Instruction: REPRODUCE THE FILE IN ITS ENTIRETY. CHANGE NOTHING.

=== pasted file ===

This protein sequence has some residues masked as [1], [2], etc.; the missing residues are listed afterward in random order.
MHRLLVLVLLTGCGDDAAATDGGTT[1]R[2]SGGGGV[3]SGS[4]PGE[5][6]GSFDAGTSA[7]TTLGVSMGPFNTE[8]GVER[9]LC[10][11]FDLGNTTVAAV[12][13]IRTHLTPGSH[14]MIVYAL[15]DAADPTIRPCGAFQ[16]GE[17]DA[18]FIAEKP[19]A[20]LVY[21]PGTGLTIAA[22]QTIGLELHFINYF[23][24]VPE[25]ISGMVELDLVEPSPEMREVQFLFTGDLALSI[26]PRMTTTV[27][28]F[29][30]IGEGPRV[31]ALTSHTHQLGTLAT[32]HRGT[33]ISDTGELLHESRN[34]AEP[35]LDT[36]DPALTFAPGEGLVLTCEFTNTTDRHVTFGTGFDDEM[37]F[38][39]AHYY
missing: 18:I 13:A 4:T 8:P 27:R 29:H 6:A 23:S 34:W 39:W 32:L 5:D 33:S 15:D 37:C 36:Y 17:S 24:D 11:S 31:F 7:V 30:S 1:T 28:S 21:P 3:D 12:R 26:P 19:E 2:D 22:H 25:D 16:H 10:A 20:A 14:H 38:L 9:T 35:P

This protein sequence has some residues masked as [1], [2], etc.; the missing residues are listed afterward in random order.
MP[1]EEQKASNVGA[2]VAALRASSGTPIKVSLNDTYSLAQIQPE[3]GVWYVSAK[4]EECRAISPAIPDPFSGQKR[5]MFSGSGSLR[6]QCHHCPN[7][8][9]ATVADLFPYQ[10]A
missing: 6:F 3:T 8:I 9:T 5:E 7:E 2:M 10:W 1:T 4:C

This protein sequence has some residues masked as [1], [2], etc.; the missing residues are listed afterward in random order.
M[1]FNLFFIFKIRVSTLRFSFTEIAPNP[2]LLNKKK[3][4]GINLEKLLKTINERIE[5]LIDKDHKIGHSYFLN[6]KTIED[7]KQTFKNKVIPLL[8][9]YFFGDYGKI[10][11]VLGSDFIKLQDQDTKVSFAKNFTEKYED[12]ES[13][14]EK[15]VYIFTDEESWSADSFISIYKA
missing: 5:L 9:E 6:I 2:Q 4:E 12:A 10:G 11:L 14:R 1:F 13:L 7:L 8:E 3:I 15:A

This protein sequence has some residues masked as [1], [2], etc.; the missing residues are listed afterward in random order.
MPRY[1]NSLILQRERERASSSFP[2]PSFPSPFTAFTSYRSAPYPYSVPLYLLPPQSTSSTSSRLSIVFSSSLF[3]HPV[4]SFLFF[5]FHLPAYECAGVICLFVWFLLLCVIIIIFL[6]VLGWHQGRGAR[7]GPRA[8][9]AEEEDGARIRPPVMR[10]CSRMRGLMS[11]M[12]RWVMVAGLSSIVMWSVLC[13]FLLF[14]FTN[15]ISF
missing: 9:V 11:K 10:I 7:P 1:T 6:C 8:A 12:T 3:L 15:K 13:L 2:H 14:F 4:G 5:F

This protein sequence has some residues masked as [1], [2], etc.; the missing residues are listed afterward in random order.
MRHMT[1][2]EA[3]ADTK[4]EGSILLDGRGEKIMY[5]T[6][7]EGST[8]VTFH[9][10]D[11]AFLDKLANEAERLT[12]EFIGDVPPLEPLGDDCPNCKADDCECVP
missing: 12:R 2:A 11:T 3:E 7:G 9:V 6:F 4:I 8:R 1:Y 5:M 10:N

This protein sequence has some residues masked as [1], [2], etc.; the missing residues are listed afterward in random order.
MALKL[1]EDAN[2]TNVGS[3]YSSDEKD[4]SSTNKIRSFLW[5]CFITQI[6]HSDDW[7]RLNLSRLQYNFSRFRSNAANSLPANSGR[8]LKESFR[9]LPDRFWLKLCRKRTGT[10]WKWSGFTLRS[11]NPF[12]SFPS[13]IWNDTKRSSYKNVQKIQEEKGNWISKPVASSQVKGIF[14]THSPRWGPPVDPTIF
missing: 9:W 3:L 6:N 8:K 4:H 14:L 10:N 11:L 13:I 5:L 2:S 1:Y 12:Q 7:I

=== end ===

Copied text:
This protein sequence has some residues masked as [1], [2], etc.; the missing residues are listed afterward in random order.
MHRLLVLVLLTGCGDDAAATDGGTT[1]R[2]SGGGGV[3]SGS[4]PGE[5][6]GSFDAGTSA[7]TTLGVSMGPFNTE[8]GVER[9]LC[10][11]FDLGNTTVAAV[12][13]IRTHLTPGSH[14]MIVYAL[15]DAADPTIRPCGAFQ[16]GE[17]DA[18]FIAEKP[19]A[20]LVY[21]PGTGLTIAA[22]QTIGLELHFINYF[23][24]VPE[25]ISGMVELDLVEPSPEMREVQFLFTGDLALSI[26]PRMTTTV[27][28]F[29][30]IGEGPRV[31]ALTSHTHQLGTLAT[32]HRGT[33]ISDTGELLHESRN[34]AEP[35]LDT[36]DPALTFAPGEGLVLTCEFTNTTDRHVTFGTGFDDEM[37]F[38][39]AHYY
missing: 18:I 13:A 4:T 8:P 27:R 29:H 6:A 23:S 34:W 39:W 32:L 5:D 33:S 15:D 37:C 36:Y 17:S 24:D 11:S 31:F 7:V 30:S 1:T 28:S 21:P 3:D 12:R 26:P 19:E 2:D 22:H 25:D 16:H 10:A 20:A 14:H 38:L 9:T 35:P

This protein sequence has some residues masked as [1], [2], etc.; the missing residues are listed afterward in random order.
MP[1]EEQKASNVGA[2]VAALRASSGTPIKVSLNDTYSLAQIQPE[3]GVWYVSAK[4]EECRAISPAIPDPFSGQKR[5]MFSGSGSLR[6]QCHHCPN[7][8][9]ATVADLFPYQ[10]A
missing: 6:F 3:T 8:I 9:T 5:E 7:E 2:M 10:W 1:T 4:C

This protein sequence has some residues masked as [1], [2], etc.; the missing residues are listed afterward in random order.
M[1]FNLFFIFKIRVSTLRFSFTEIAPNP[2]LLNKKK[3][4]GINLEKLLKTINERIE[5]LIDKDHKIGHSYFLN[6]KTIED[7]KQTFKNKVIPLL[8][9]YFFGDYGKI[10][11]VLGSDFIKLQDQDTKVSFAKNFTEKYED[12]ES[13][14]EK[15]VYIFTDEESWSADSFISIYKA
missing: 5:L 9:E 6:I 2:Q 4:E 12:A 10:G 11:L 14:R 1:F 13:L 7:L 8:E 3:I 15:A

This protein sequence has some residues masked as [1], [2], etc.; the missing residues are listed afterward in random order.
MPRY[1]NSLILQRERERASSSFP[2]PSFPSPFTAFTSYRSAPYPYSVPLYLLPPQSTSSTSSRLSIVFSSSLF[3]HPV[4]SFLFF[5]FHLPAYECAGVICLFVWFLLLCVIIIIFL[6]VLGWHQGRGAR[7]GPRA[8][9]AEEEDGARIRPPVMR[10]CSRMRGLMS[11]M[12]RWVMVAGLSSIVMWSVLC[13]FLLF[14]FTN[15]ISF
missing: 9:V 11:K 10:I 7:P 1:T 6:C 8:A 12:T 3:L 15:K 13:L 2:H 14:F 4:G 5:F

This protein sequence has some residues masked as [1], [2], etc.; the missing residues are listed afterward in random order.
MRHMT[1][2]EA[3]ADTK[4]EGSILLDGRGEKIMY[5]T[6][7]EGST[8]VTFH[9][10]D[11]AFLDKLANEAERLT[12]EFIGDVPPLEPLGDDCPNCKADDCECVP
missing: 12:R 2:A 11:T 3:E 7:G 9:V 6:F 4:I 8:R 1:Y 5:M 10:N

This protein sequence has some residues masked as [1], [2], etc.; the missing residues are listed afterward in random order.
MALKL[1]EDAN[2]TNVGS[3]YSSDEKD[4]SSTNKIRSFLW[5]CFITQI[6]HSDDW[7]RLNLSRLQYNFSRFRSNAANSLPANSGR[8]LKESFR[9]LPDRFWLKLCRKRTGT[10]WKWSGFTLRS[11]NPF[12]SFPS[13]IWNDTKRSSYKNVQKIQEEKGNWISKPVASSQVKGIF[14]THSPRWGPPVDPTIF
missing: 9:W 3:L 6:N 8:K 4:H 14:L 10:N 11:L 13:I 5:L 2:S 1:Y 12:Q 7:I